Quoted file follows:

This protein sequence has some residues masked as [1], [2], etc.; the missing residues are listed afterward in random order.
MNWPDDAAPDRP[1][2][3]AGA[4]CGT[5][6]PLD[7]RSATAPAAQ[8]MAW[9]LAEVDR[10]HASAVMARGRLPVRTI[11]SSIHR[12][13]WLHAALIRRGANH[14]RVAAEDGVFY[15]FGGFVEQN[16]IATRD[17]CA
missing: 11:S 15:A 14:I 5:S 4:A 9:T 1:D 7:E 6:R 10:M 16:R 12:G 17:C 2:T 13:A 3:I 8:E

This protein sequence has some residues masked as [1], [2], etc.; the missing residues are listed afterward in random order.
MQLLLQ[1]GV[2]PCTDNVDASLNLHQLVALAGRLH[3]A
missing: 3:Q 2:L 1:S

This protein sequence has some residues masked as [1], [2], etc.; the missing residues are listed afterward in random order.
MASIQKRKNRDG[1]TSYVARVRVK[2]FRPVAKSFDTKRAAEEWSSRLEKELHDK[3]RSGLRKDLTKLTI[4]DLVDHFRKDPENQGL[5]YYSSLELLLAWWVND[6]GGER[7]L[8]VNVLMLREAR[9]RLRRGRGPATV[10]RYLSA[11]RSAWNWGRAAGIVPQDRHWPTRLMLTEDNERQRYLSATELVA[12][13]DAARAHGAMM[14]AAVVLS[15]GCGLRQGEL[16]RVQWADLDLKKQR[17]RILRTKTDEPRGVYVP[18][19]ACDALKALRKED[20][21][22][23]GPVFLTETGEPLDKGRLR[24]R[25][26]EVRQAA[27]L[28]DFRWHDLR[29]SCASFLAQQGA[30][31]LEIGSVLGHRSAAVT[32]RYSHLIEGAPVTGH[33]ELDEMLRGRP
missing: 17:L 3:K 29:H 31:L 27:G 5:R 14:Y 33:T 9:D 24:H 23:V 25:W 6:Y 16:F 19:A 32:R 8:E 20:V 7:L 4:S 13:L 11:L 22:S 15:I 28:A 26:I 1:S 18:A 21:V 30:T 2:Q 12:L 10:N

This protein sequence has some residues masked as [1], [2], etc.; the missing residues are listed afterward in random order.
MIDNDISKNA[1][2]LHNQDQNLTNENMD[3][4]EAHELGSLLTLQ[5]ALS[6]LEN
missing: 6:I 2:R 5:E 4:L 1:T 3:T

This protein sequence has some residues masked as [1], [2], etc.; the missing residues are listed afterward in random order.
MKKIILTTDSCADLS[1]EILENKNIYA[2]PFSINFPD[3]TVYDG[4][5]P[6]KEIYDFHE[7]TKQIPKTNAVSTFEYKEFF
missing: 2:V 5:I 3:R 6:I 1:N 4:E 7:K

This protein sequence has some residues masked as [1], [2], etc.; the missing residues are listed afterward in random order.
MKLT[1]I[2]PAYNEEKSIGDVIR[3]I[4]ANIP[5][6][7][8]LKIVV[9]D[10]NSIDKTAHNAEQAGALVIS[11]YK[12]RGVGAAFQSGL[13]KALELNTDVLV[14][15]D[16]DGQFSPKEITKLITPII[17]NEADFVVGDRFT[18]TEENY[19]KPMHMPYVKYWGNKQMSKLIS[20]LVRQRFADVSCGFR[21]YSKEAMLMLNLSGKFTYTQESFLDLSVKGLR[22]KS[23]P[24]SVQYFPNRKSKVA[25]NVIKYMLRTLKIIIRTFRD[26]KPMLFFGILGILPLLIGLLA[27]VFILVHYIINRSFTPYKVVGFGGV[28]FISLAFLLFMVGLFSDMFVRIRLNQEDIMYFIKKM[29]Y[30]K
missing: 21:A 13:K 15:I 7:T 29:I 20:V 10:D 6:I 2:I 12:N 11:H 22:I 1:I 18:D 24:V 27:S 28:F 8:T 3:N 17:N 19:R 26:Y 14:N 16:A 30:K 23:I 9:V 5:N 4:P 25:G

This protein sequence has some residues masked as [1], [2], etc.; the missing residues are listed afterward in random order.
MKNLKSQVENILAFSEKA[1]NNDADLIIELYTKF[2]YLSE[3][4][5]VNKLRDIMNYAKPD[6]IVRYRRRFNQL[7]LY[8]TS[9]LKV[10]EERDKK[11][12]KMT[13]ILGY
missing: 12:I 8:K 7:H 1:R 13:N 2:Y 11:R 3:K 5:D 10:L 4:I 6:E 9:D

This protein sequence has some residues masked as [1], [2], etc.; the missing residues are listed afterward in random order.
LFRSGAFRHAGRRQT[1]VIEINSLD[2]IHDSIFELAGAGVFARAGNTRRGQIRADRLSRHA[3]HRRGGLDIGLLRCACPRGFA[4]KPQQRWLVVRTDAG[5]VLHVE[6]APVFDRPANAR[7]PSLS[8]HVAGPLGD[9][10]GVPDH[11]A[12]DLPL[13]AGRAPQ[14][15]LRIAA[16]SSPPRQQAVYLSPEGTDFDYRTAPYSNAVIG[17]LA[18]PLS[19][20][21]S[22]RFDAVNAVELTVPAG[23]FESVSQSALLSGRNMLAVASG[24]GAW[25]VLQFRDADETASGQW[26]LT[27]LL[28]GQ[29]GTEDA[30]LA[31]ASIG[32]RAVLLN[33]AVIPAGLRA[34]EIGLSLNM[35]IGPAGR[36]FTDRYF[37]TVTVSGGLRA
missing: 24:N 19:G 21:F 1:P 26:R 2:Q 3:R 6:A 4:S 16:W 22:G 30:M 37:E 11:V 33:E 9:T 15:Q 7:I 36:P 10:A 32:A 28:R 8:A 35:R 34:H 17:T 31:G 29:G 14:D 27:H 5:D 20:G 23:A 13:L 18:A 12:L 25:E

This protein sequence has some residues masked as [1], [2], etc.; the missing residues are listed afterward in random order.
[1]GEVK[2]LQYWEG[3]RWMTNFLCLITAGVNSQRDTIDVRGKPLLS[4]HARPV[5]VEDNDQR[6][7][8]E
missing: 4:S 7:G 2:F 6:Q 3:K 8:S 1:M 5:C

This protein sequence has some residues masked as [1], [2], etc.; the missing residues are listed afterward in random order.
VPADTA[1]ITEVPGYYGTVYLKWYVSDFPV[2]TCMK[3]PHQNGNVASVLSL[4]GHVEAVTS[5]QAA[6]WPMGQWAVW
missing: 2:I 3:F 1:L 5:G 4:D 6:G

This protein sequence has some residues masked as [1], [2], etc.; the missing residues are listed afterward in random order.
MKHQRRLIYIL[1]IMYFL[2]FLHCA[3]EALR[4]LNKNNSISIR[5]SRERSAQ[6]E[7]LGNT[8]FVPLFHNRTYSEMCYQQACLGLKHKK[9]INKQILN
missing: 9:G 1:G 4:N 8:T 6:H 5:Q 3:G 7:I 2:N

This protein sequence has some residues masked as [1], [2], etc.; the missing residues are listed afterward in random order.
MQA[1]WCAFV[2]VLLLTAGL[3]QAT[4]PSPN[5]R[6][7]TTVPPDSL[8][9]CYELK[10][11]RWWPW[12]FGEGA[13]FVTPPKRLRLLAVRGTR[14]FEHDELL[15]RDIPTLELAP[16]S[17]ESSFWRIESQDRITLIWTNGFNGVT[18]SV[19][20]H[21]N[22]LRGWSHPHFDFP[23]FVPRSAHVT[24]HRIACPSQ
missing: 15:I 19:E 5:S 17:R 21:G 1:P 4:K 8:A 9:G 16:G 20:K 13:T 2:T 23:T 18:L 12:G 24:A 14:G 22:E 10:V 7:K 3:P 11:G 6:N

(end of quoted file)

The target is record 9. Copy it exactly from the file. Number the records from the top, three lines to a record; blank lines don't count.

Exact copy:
This protein sequence has some residues masked as [1], [2], etc.; the missing residues are listed afterward in random order.
[1]GEVK[2]LQYWEG[3]RWMTNFLCLITAGVNSQRDTIDVRGKPLLS[4]HARPV[5]VEDNDQR[6][7][8]E
missing: 4:S 7:G 2:F 6:Q 3:K 8:S 1:M 5:C